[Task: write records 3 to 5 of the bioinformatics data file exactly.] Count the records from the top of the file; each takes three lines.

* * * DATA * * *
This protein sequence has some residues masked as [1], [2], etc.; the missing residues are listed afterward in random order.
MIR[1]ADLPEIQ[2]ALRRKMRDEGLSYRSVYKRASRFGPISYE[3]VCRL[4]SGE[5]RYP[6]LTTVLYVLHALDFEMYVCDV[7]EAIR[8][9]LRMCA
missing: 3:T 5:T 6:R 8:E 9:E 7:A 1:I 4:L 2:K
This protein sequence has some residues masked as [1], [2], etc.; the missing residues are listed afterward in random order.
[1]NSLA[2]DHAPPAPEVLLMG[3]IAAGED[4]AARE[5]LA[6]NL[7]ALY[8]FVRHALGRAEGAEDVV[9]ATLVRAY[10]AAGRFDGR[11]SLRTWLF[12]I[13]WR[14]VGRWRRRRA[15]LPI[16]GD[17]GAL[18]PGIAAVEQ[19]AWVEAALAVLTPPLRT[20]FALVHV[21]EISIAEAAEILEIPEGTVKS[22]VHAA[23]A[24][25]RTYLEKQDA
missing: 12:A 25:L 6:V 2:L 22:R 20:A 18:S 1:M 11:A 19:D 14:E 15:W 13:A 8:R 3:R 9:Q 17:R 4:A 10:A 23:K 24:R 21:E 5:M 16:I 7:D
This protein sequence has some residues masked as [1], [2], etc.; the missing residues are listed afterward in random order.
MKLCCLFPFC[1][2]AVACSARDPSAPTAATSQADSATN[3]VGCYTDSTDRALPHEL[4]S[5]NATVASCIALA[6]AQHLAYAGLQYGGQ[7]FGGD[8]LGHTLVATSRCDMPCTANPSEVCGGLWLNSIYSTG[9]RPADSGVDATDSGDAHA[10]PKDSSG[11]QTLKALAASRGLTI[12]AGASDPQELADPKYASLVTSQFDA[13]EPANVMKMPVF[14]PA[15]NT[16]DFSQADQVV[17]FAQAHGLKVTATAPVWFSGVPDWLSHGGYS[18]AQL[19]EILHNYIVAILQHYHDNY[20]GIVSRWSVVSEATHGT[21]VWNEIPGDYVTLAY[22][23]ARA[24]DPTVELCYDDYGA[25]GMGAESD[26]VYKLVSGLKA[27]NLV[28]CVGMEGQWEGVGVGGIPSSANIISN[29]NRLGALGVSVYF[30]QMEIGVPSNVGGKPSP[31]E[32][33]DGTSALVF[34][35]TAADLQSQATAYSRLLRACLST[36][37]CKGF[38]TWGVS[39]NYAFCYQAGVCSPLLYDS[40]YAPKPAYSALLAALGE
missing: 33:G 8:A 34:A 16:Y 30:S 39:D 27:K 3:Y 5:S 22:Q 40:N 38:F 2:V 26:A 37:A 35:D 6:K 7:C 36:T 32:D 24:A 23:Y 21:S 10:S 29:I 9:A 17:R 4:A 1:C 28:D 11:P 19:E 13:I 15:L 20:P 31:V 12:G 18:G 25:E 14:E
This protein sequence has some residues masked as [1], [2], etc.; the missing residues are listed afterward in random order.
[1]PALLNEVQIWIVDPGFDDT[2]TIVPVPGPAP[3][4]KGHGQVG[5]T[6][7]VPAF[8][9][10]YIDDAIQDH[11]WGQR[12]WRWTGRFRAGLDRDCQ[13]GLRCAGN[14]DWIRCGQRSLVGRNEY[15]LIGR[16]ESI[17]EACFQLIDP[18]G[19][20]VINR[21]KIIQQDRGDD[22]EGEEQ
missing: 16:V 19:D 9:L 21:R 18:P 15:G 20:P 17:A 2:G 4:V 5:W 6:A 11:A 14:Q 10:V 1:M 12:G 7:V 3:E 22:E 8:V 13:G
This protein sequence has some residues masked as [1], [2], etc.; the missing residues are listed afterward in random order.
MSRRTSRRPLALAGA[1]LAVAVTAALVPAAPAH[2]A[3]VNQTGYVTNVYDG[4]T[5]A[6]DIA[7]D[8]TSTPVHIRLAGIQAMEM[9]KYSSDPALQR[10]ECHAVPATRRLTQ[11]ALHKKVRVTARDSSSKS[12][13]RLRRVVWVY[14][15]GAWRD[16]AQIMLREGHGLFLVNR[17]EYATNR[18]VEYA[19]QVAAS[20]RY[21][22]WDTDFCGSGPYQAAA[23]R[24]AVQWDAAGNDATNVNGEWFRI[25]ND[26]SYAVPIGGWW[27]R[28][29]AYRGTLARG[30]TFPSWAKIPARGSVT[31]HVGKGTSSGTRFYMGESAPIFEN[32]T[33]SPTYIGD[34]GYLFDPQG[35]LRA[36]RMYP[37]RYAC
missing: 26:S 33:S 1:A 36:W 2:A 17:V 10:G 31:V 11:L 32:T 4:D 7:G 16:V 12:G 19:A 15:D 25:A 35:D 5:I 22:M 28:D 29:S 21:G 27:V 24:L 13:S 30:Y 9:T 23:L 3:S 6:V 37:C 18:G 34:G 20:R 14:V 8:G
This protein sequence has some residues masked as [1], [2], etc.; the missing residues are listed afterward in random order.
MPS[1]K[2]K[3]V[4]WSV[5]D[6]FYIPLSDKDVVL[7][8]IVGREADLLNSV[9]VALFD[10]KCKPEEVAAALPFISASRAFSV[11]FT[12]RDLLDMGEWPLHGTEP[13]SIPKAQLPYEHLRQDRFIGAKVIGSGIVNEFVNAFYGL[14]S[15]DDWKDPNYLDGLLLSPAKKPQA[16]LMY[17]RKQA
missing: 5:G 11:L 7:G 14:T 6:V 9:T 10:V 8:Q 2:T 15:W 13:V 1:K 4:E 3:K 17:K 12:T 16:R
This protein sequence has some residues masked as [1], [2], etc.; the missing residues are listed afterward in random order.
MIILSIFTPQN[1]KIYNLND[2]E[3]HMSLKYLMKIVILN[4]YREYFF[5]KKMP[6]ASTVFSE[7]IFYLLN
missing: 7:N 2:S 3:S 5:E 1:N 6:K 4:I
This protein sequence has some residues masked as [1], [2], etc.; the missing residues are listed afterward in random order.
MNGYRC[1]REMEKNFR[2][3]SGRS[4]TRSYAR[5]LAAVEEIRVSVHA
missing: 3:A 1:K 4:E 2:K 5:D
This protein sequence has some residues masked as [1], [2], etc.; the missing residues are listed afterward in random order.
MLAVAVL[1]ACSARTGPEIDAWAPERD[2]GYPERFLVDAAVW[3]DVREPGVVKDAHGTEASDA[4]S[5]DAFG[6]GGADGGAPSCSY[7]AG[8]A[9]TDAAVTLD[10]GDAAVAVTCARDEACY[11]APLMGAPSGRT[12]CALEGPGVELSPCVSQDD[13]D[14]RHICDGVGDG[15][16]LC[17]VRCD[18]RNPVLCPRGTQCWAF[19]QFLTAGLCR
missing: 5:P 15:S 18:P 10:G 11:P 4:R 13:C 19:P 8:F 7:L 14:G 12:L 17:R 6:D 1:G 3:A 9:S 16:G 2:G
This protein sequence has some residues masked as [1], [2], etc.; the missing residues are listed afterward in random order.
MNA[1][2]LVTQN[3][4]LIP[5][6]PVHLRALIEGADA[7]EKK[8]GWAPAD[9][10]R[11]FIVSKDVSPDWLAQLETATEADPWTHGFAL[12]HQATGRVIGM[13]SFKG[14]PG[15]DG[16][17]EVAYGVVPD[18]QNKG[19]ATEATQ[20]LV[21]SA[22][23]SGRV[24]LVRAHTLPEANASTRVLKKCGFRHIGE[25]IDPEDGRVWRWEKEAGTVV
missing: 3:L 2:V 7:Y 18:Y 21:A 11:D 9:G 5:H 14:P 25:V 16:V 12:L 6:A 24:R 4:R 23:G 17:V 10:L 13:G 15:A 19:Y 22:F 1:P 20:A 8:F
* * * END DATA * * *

This protein sequence has some residues masked as [1], [2], etc.; the missing residues are listed afterward in random order.
MKLCCLFPFC[1][2]AVACSARDPSAPTAATSQADSATN[3]VGCYTDSTDRALPHEL[4]S[5]NATVASCIALA[6]AQHLAYAGLQYGGQ[7]FGGD[8]LGHTLVATSRCDMPCTANPSEVCGGLWLNSIYSTG[9]RPADSGVDATDSGDAHA[10]PKDSSG[11]QTLKALAASRGLTI[12]AGASDPQELADPKYASLVTSQFDA[13]EPANVMKMPVF[14]PA[15]NT[16]DFSQADQVV[17]FAQAHGLKVTATAPVWFSGVPDWLSHGGYS[18]AQL[19]EILHNYIVAILQHYHDNY[20]GIVSRWSVVSEATHGT[21]VWNEIPGDYVTLAY[22][23]ARA[24]DPTVELCYDDYGA[25]GMGAESD[26]VYKLVSGLKA[27]NLV[28]CVGMEGQWEGVGVGGIPSSANIISN[29]NRLGALGVSVYF[30]QMEIGVPSNVGGKPSP[31]E[32][33]DGTSALVF[34][35]TAADLQSQATAYSRLLRACLST[36][37]CKGF[38]TWGVS[39]NYAFCYQAGVCSPLLYDS[40]YAPKPAYSALLAALGE
missing: 33:G 8:A 34:A 16:Y 30:S 39:D 27:K 3:Y 5:S 22:Q 40:N 38:F 2:V 26:A 37:A 35:D 6:K 7:C 36:T 32:D 24:A 23:Y 21:S 10:S 29:I 9:A 17:R 4:A 1:C 28:D 11:P 19:E 13:I 15:L 20:P 31:V 12:G 18:G 25:E 14:E
This protein sequence has some residues masked as [1], [2], etc.; the missing residues are listed afterward in random order.
[1]PALLNEVQIWIVDPGFDDT[2]TIVPVPGPAP[3][4]KGHGQVG[5]T[6][7]VPAF[8][9][10]YIDDAIQDH[11]WGQR[12]WRWTGRFRAGLDRDCQ[13]GLRCAGN[14]DWIRCGQRSLVGRNEY[15]LIGR[16]ESI[17]EACFQLIDP[18]G[19][20]VINR[21]KIIQQDRGDD[22]EGEEQ
missing: 16:V 19:D 9:L 21:R 18:P 15:G 20:P 17:A 2:G 4:V 5:W 6:A 11:A 14:Q 10:V 1:M 12:G 7:V 3:E 22:E 8:V 13:G
This protein sequence has some residues masked as [1], [2], etc.; the missing residues are listed afterward in random order.
MSRRTSRRPLALAGA[1]LAVAVTAALVPAAPAH[2]A[3]VNQTGYVTNVYDG[4]T[5]A[6]DIA[7]D[8]TSTPVHIRLAGIQAMEM[9]KYSSDPALQR[10]ECHAVPATRRLTQ[11]ALHKKVRVTARDSSSKS[12][13]RLRRVVWVY[14][15]GAWRD[16]AQIMLREGHGLFLVNR[17]EYATNR[18]VEYA[19]QVAAS[20]RY[21][22]WDTDFCGSGPYQAAA[23]R[24]AVQWDAAGNDATNVNGEWFRI[25]ND[26]SYAVPIGGWW[27]R[28][29]AYRGTLARG[30]TFPSWAKIPARGSVT[31]HVGKGTSSGTRFYMGESAPIFEN[32]T[33]SPTYIGD[34]GYLFDPQG[35]LRA[36]RMYP[37]RYAC
missing: 26:S 33:S 1:A 36:W 2:A 17:V 10:G 31:V 11:L 32:T 4:D 7:G 16:V 12:G 19:A 15:D 25:A 35:D 5:I 22:M 28:D 29:S 21:G 27:V 24:L 13:S 30:Y 9:T 23:L 3:S 6:V 37:C 18:G 34:G 20:R 14:V 8:G